The Ricky Yiu-trained S J Tourbillon, who raced as Roman Empire previously, was fourth to Godolphin’s subsequent dual Classic winner Hurricane Lane (Frankel) in the Dante Stakes (Gr 2, 1m 2f) in May but was last of 14 on his Hong Kong debut. Meanwhile, the Tony Cruz-trained British import Champion Dragon (Starspangledbanner) was seventh in last year’s Irish 2,000 Guineas (Gr 1, 1m), and the Tony Millard-trained Cobhfield (Kodi Bear) was fourth in the Futurity Trophy (Gr 1, 1m) but finished out the back last weekend.

Furthermore, Danny Shum’s Irish import Rise Brethren (Lope De Vega) has shown promise at Sha Tin, having finished runner-up in that recurring go-to for Hong Kong buyers, the Britannia Handicap (1m) at Royal Ascot. The Britannia fifth and sixth, Copartner Elites (Charm Spirit) and Turin Redsun (Dubawi), are among the majority of Euros bought last year with hoped-for upside –  closer to the £500,000 price bracket than the million pound mark – and similar can be said of the David Hayes-trained Helene North Star (Frankel), a smart handicapper in Britain when named Side Shot, and California Forest (Kingman) who defeated St Mark’s Basilica (Siyouni) to win his maiden. All will need to progress rapidly to make their mark on the Classic Series.

“I don’t think it’s going to be a Hong Kong Derby devoid of a European candidate this year, I just don’t quite know which one,” noted Alastair Donald, who as a bloodstock agent has sourced plenty of European gallopers for Hong Kong success, notably in association with the former champion trainer John Moore.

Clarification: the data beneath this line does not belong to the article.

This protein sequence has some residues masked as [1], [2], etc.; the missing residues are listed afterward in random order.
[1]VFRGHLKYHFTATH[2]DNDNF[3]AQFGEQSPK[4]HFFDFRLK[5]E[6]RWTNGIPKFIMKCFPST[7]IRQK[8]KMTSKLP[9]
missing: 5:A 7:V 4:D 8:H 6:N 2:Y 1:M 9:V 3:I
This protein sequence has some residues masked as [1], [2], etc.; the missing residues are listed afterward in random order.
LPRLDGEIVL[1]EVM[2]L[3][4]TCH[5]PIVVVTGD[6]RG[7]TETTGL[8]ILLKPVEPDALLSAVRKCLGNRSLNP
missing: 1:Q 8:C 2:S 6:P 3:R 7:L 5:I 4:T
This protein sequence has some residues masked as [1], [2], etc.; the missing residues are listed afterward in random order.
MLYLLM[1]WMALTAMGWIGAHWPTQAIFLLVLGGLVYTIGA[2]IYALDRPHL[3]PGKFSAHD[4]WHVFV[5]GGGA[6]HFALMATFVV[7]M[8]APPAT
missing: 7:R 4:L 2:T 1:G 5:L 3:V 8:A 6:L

The difficulties in Europe for Hong Kong buyers differ in detail to the well-documented issues they face in Australia where factors such as good prize-money and the proliferation of racing syndicates disincentivise the sale of Pattern race performers, but availability is the nub in both instances. With lower prize-money in Europe and the cost of a good horse being high nonetheless, the success of large owner-breeder operations, whose model is not to sell, are a block to buyers.

“It definitely has been harder for Hong Kong owners in Europe but I don’t think it’s a trend,” Donald continued. “It’s just that in the last couple of years, the correct horses for Hong Kong have been owned by the wrong people. Next year there may be a stack of suitable horses so I don’t think it will be a consistent problem.

“I don’t think it’s because the horses have got more expensive either: in Australia, everywhere, the prices have gone up. But there aren’t any obvious standout European contenders for the Hong Kong Derby this year because there were very few available. The likes of Dubai Honour and the Godolphin horses that were running in the Classic races in Europe, the horses finishing in the right positions for a Hong Kong owner, they were owned by people who were not selling; or those that were available liked soft ground or had a wind issue; it was just a year when things didn’t fall right.”